The US economy appears to be bucking the headwinds from Washington, buoyed by healthy business activity and resilient consumers.
The latest evidence was a better-than-expected report on industrial production on Friday, led by a jump in the car sector. It follows bullish indicators earlier last week, including a drop in new unemployment claims and strong retail sales.
The data has surprised economists such as Ethan Harris, of Bank of America Merrill Lynch, who revised upwards the company's prediction for growth in the first quarter to 3 per cent from an earlier estimate of 2 per cent.
Many experts had been looking for more of a drag from the restoration of full social security taxes in January and the automatic, across-the-board cuts in federal spending that began March 1, a process known as sequestration.
"It feels like the economy has some momentum and is in a little bit better shape to handle the sequester," Mr Harris said.
While higher taxes and lower federal spending are a "speed bump", he said, "the economy has better shock absorbers".
Industrial production rose 0.7 per cent last month, the biggest gain in three months. Economists had been expecting a 0.4 per cent rise. Factory production and hiring are being bolstered by a rebound in China, which is driving output and exports among many corporations, said Pantheon Macroeconomic Advisors' Ian Shepherdson.
The Chinese economy slowed during the northern hemisphere summer and autumn but has regained momentum in recent months. However, there are still reasons to be cautious, particularly in the US's spring and early summer, when the combined force of Washington's fiscal restraint is expected to have its biggest impact.
Petrol prices have also been rising. Higher petrol prices helped lift consumer prices by 0.7 per cent last month, although the less volatile core reading that is closely followed by the Fed was up just 0.2 per cent, according to other data released on Friday by the US Labour Department.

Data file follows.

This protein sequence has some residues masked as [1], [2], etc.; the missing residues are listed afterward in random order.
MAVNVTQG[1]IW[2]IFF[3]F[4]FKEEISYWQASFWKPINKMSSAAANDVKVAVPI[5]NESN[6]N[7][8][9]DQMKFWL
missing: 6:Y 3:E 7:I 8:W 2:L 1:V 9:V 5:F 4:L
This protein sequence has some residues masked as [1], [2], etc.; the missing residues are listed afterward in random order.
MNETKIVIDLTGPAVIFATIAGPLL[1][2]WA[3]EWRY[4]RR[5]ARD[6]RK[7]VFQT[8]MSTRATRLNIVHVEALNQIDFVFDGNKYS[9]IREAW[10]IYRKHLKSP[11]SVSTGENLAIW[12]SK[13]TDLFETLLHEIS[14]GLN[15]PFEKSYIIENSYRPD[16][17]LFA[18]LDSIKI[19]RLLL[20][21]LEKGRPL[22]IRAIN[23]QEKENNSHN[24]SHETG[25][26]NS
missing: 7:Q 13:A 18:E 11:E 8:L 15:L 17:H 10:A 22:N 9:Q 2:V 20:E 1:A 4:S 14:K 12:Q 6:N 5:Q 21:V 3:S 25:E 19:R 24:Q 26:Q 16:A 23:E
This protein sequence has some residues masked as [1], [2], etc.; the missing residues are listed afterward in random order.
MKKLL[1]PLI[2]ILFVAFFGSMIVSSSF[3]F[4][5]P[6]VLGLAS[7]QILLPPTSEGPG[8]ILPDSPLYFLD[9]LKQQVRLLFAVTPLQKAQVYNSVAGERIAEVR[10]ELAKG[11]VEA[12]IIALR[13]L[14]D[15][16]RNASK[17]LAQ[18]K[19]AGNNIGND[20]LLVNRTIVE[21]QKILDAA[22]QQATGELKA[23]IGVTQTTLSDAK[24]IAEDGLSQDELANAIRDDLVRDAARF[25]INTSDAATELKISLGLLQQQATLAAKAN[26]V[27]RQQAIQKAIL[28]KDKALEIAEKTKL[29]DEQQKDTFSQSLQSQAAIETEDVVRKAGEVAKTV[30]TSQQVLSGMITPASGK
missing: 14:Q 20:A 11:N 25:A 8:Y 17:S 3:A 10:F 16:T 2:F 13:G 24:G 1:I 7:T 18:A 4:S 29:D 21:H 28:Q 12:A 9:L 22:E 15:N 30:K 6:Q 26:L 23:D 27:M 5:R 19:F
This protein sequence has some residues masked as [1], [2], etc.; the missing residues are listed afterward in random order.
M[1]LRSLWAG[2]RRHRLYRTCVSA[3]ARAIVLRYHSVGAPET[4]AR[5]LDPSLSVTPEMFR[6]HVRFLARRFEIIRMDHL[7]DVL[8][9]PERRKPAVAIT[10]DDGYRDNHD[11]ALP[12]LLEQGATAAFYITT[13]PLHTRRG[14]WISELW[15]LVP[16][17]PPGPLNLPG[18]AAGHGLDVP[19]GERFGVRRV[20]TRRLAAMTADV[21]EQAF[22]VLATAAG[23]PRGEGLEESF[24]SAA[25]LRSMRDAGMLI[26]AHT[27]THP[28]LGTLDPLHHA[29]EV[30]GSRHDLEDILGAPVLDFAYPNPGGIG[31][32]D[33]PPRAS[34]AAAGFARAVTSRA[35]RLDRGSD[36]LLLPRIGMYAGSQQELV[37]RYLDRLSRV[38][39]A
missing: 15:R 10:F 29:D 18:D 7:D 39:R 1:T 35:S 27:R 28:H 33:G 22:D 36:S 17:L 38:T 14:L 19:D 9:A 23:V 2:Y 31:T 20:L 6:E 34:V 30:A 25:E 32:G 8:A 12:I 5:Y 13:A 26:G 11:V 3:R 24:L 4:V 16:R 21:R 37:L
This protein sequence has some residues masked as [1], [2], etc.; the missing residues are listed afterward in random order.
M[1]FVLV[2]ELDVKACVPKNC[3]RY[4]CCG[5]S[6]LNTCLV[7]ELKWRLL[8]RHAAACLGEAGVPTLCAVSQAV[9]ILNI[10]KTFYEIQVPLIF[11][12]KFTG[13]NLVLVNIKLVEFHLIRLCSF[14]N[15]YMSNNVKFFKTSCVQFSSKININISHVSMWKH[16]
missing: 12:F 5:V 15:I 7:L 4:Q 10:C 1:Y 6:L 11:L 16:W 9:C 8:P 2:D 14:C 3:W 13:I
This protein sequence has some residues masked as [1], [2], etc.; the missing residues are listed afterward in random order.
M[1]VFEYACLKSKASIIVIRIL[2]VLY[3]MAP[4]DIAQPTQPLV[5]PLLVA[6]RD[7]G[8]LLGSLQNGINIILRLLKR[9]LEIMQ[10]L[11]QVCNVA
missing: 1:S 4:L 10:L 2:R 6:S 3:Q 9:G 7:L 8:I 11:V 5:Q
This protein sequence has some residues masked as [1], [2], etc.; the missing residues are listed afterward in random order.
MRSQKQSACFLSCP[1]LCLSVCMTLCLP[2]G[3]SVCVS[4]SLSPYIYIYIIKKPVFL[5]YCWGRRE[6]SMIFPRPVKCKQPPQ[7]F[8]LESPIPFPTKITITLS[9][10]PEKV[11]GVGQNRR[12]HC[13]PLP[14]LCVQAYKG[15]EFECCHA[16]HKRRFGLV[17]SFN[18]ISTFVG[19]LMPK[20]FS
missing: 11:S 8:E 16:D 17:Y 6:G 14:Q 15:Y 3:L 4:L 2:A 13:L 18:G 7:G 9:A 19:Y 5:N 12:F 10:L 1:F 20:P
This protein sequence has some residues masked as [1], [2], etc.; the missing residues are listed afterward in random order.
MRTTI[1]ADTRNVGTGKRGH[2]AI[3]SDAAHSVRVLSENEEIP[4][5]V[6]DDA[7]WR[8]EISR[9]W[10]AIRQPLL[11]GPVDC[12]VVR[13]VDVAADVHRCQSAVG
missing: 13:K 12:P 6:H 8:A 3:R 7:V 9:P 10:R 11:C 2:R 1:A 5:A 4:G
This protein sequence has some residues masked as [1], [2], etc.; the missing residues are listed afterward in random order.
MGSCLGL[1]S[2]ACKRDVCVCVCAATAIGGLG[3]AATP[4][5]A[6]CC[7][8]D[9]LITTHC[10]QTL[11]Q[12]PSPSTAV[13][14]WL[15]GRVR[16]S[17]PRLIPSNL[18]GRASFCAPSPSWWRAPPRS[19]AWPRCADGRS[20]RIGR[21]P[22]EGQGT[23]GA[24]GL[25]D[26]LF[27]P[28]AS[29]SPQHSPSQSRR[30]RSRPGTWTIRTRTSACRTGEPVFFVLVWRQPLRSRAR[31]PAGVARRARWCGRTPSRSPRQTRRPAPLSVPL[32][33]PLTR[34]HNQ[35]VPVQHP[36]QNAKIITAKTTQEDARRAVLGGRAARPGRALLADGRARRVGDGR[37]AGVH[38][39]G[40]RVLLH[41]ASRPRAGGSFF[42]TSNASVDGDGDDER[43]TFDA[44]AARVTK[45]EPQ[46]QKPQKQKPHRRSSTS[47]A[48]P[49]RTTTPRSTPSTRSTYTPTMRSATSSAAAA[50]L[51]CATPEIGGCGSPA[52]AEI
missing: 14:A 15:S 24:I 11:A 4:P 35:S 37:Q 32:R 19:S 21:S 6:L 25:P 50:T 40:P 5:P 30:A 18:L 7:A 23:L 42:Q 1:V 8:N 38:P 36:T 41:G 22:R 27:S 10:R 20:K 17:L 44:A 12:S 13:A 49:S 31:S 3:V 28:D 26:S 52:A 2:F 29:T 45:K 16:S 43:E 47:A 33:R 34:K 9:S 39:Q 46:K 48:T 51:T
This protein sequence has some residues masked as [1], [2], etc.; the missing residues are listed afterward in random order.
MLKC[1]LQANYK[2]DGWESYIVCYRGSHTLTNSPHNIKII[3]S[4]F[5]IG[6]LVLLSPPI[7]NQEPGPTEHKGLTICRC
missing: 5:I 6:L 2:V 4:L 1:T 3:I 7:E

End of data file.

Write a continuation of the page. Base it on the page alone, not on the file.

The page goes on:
The jump in payroll taxes and petrol prices was squeezing lower-income consumers in particular, said ITG economist Steve Blitz. Big-ticket items such as homes and cars continue to sell well, but otherwise strong retail sales data out last week showed that spending at restaurants declined for the second month in a row.
Consumer confidence is also shaky. The preliminary Thomson Reuters/University of Michigan reading for March showed an unexpected drop Friday, to 71.8, from 77.6 last month, its lowest level since December 2011.
But so far consumers have not markedly changed their spending habits; retail sales data was better than had been expected. The improved retail spending overall was the "clincher" in Mr Harris's decision to raise his growth forecast.
Nigel Gault, chief US economist at IHS Global Insight, said consumers' wariness in the new survey "may simply be a vote of no confidence in the government and the problems in Washington. It may not be represented in what consumers do."
Mr Gault said the most important factor underlying the economy's recent strength was an improving housing sector. Not only did consumers feel more confident about spending when home values were rising, he said, but growth in the housing sector also resulted in greater demand for goods such as furniture and other furnishings.
There are suggestions of that kind of trickle-down in other recent economic reports. Of the 236,000 jobs the government reported as being created in February, 48,000 were in the construction sector. Similarly, building supplies were among the strongest components in the most recent retail sales report.
Despite the more robust indicators, the Fed is expected to maintain its efforts to keep interest rates low and pump tens of billions of dollars into the economy each month - a policy known as quantitative easing. Fed officials have said they would not consider a shift in policy as long as unemployment was above 6.5 per cent.
While unemployment has come down from its recent high of 10 per cent, economists say the Fed's easy money policy has been integral to keeping the economy moving.